When I feel the need of using tactile material, after the first coat I take a picture and study lights, shadows, and colour alternatives directly on my computer. This method really helps me: it speeds up the work and keeps the idea and the feelings “fresh” in my mind, with no fear of error or changing my mind during the realization.
Your website is very cool! It reminds me of www.eyezmaze.com. May I ask you whether if you did it yourself? Are you planning on doing more flash projects?
I’ve always thought that a website should represent one’s vision and world to visitors. A house says something about the person who lives there, a website must do the same. So I decided to represent it as my room, where curious visitors can peep at my stuff.
Concept is mine, but as for the realization I couldn’t help but leaving it in Mr. Javarnanda’s care.
For the moment I don’t have plans about flash projects, but I can’t exclude it.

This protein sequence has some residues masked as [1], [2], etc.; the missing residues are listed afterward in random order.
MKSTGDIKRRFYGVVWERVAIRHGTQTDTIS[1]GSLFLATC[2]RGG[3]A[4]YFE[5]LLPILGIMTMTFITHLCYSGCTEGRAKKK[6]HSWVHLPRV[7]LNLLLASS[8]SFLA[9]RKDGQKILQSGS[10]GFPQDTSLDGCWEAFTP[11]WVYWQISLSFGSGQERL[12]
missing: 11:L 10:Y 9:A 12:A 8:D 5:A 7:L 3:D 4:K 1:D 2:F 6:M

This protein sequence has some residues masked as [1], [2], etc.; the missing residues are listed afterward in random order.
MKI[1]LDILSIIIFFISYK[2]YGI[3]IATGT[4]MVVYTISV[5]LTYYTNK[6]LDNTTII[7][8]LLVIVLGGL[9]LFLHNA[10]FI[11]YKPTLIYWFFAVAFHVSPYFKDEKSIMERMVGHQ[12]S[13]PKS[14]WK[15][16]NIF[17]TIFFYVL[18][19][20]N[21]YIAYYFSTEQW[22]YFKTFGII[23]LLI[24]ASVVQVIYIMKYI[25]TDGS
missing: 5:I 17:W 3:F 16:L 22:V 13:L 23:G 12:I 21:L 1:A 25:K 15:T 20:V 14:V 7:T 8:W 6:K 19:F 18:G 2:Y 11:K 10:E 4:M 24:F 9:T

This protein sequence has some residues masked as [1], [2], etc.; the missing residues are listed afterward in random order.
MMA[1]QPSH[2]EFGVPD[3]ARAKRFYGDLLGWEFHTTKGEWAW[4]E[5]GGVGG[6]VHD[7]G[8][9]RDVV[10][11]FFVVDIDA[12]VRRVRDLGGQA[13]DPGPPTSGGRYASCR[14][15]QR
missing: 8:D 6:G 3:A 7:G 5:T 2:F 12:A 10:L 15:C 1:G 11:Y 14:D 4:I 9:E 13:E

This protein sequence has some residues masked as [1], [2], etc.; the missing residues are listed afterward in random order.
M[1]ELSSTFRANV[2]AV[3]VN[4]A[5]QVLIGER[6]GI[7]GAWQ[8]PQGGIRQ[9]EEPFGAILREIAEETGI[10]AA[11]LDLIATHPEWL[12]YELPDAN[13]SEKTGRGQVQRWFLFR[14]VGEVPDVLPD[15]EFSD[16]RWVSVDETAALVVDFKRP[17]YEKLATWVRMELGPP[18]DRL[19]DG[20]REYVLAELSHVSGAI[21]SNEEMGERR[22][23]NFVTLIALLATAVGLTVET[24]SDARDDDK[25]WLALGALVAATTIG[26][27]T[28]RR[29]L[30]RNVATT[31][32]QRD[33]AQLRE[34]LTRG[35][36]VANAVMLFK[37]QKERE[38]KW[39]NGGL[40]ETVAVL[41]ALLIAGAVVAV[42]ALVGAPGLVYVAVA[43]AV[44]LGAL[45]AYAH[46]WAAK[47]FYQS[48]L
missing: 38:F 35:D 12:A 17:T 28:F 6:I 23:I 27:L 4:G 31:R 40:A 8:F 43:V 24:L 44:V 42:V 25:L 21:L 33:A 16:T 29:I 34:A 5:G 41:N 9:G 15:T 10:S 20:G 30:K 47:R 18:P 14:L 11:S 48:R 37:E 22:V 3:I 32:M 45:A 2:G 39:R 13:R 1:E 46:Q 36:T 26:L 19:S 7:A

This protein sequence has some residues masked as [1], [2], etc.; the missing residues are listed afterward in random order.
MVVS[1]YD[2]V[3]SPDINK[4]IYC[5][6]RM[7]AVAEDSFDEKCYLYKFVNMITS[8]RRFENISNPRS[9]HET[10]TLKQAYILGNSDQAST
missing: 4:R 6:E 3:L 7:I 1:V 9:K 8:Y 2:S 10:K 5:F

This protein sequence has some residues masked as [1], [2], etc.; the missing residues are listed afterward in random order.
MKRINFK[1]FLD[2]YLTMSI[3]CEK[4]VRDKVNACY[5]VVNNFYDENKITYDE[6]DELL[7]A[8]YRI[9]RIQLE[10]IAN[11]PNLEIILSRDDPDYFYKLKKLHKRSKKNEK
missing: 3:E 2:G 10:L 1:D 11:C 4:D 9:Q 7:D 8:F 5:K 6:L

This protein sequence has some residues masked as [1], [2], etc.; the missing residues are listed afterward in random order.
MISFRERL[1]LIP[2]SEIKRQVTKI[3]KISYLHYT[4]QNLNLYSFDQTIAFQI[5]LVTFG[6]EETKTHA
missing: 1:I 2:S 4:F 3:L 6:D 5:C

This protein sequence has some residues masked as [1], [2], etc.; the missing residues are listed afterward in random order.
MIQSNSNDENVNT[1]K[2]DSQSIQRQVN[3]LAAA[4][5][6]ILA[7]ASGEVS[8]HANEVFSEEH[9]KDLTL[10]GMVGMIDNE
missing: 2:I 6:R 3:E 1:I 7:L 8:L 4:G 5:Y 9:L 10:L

Do you have any new projects you’re working on you’d like to tell our readers about?
I’m currently working on paintings that will be shown at Studio 21 Art Gallery next december; starting this year, I’m dedicating myself to a project called “Micropop – ultime tendenze dal Giappone visionario” (Micropop – latest trends from visionary Japan) curated by Christian Gangitano. It’s a series of art events that will end up with a collective show in May 2013, in which I’ll take part with some of my works.
I’ll also take part in a very stimulating project called OuterEdit, in which selected artists collaborate on a single drawing that will be finally printed on a t-shirt and I will part of a sperimental Zine, with others talented girl artists from japan, mexico and spain. It’s a NSFW zine, very exciting!
As for my future works, I’m more interested in deepening aspects of the internet and its effects on people. Not seeing it as a mere tool for accessing contents, but as integral part of a new way of being.
Where can we go to find out more about you and your work?
My website: www.missalopette.com